No matter how hard you try you can't solve stupidity. That people in the panhandle couldn't be bothered to get out of their Lay-Z-Boys and get to the polls isn't really Carter's concern. He's more concerned with issues like the disenfranchisement of thousands of black voters by the Republican controlled

    • Re:Carter? (Score:3, Insightful)

      by GOD_ALMIGHTY (17678)
      Several points of contention here.

      1. The voting machines used in the Venezuelan elections is from a Florida company with no ties to Chavez. There was a local Democratic candidate for Elections Supervisor in the Primary here in Hillsborough (he lost) who is a) runs an anti-Chavez group and b) a systems engineer at Verizon. I talked with him at length about the company in question and their product. They have produced source code for the product and it has all the safeguards that people here regularly compla

      • brought up the issues he felt were most gregarious

        Aw, I know you meant egregious, but your word, too, seems to fit in this discussion...

  • Score 0, Off-Topic (Score:3, Interesting)

    by TheSHAD0W (258774) on Monday September 27, 2004 @06:02PM (#10367123) Homepage
    I vote we discontinue the Politics category on Slashdot. The end result of this new category has been a venue for flames and nothing else. There are other forums for discussion on these issues; why clutter up a site dedicated to science and technology?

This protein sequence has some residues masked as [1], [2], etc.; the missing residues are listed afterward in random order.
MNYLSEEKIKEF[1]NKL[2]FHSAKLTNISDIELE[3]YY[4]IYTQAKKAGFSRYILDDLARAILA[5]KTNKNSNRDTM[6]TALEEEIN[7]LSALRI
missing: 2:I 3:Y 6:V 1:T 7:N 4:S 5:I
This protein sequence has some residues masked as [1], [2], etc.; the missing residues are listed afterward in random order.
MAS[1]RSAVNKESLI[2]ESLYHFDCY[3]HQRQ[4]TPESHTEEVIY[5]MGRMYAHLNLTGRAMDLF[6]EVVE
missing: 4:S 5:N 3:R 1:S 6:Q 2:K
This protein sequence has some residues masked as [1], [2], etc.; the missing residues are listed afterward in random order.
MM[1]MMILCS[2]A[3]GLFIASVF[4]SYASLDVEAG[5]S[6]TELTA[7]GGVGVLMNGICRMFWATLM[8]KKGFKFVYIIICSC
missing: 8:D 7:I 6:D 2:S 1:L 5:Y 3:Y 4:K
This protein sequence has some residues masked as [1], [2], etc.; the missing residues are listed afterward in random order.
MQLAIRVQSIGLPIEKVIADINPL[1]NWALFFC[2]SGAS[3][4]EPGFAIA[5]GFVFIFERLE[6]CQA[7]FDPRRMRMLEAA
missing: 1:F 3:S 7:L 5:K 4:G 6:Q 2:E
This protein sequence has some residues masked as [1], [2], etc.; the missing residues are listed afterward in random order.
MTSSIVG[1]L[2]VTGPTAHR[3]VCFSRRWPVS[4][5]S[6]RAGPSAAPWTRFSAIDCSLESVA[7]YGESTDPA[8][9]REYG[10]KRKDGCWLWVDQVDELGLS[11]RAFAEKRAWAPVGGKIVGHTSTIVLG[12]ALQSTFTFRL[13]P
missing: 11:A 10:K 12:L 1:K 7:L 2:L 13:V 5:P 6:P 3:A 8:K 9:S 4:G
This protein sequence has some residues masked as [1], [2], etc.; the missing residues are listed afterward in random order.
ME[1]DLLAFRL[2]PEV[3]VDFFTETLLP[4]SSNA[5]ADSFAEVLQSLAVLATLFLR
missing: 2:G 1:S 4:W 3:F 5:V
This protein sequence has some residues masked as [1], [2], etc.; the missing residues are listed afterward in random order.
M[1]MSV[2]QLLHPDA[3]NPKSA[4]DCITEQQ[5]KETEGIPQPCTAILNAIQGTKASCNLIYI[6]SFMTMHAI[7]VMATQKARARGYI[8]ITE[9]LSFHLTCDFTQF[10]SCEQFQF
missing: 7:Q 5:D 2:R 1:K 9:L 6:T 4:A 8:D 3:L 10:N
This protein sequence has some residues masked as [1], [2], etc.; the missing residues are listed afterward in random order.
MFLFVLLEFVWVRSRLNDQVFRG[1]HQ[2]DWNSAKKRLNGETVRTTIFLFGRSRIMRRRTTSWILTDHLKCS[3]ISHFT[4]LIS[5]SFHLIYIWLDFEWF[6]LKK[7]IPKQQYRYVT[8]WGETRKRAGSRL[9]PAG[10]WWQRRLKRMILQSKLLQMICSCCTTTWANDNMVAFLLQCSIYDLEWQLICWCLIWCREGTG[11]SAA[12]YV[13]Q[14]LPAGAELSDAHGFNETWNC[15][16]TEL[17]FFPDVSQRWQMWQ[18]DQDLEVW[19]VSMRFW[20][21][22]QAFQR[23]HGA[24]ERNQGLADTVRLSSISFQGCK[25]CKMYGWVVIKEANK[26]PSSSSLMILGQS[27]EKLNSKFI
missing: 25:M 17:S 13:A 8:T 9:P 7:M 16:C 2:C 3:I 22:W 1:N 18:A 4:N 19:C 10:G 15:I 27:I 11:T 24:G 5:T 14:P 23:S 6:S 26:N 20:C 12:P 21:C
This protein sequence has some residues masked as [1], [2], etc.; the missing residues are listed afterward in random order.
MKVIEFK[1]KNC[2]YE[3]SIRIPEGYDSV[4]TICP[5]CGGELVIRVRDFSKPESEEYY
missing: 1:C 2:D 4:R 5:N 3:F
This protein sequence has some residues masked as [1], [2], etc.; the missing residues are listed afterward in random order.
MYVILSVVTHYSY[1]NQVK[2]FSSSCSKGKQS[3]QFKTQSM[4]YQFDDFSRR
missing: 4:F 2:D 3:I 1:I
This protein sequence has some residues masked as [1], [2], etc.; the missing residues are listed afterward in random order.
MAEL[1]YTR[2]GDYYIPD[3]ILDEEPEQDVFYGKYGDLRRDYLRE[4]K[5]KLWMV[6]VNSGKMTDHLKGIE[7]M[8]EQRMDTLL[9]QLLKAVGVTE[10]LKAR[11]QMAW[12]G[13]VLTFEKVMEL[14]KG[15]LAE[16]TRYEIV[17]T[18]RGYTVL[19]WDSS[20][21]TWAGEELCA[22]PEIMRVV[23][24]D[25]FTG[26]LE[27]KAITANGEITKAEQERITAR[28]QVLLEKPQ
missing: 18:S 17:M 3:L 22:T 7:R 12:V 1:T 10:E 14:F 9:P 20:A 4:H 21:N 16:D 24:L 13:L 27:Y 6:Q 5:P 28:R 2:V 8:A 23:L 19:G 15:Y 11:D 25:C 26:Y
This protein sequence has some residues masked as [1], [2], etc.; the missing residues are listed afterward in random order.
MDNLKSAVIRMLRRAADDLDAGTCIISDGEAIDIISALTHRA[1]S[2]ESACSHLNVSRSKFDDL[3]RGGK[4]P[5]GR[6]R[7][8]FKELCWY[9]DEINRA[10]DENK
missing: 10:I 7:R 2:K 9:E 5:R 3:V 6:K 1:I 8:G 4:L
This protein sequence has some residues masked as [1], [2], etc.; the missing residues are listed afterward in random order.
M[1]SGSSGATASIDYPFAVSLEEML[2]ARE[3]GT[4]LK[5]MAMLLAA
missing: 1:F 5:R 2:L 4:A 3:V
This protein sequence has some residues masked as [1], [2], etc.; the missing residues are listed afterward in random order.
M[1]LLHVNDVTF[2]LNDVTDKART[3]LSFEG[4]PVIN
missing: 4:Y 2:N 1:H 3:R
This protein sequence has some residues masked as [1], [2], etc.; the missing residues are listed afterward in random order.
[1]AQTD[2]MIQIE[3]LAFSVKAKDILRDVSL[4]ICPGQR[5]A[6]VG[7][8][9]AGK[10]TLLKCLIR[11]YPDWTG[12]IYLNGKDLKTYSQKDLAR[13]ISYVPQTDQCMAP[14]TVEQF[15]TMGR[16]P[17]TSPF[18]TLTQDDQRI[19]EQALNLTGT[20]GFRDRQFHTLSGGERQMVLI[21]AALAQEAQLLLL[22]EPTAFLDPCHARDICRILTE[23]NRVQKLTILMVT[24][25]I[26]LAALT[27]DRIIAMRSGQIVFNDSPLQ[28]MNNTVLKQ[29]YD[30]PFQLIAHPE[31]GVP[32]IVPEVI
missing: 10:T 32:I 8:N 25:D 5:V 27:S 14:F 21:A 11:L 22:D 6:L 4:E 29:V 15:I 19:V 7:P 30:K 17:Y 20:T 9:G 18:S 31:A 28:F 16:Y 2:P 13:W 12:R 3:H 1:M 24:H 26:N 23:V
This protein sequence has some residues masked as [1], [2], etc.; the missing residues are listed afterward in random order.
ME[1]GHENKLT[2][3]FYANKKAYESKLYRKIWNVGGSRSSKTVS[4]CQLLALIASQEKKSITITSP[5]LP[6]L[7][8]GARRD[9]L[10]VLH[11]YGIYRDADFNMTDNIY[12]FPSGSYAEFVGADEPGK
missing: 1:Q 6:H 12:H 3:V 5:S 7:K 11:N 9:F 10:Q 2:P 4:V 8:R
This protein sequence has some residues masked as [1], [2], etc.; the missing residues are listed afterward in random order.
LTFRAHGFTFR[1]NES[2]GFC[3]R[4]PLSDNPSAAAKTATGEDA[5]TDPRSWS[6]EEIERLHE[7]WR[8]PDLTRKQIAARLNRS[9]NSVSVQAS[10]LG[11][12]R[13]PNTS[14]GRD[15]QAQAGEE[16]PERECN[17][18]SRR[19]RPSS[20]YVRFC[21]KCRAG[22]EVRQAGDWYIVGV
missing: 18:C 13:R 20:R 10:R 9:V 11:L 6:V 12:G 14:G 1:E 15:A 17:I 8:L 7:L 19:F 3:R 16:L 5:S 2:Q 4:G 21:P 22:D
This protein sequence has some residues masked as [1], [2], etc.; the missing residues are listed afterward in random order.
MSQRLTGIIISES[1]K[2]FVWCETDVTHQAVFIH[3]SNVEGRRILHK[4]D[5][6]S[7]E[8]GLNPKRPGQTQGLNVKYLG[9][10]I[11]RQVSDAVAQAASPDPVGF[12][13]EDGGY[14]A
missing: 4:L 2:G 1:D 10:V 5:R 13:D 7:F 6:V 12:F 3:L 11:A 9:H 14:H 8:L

• by pauldy (100083) on Monday September 27, 2004 @06:54PM (#10367540) Homepage
    From the anything to get bush out of office department:

    Yet another case of the slashdot editorial bias. It isn't the governors job to take care of these issues. It may make for more sensational headlines to link them in this way but it is a lie and for gods sake the state has just been hit by three hurricanes in a row. Not to mention the articles lack of anything but subjective factoids that do nothing but stir emotion when invoked out of context.
    • The politics section has been mindless neohippy bullshit from the start. I am shocked and dismayed to find supporters of Bush more reasonable and consistent than the idiots in the ABB camp.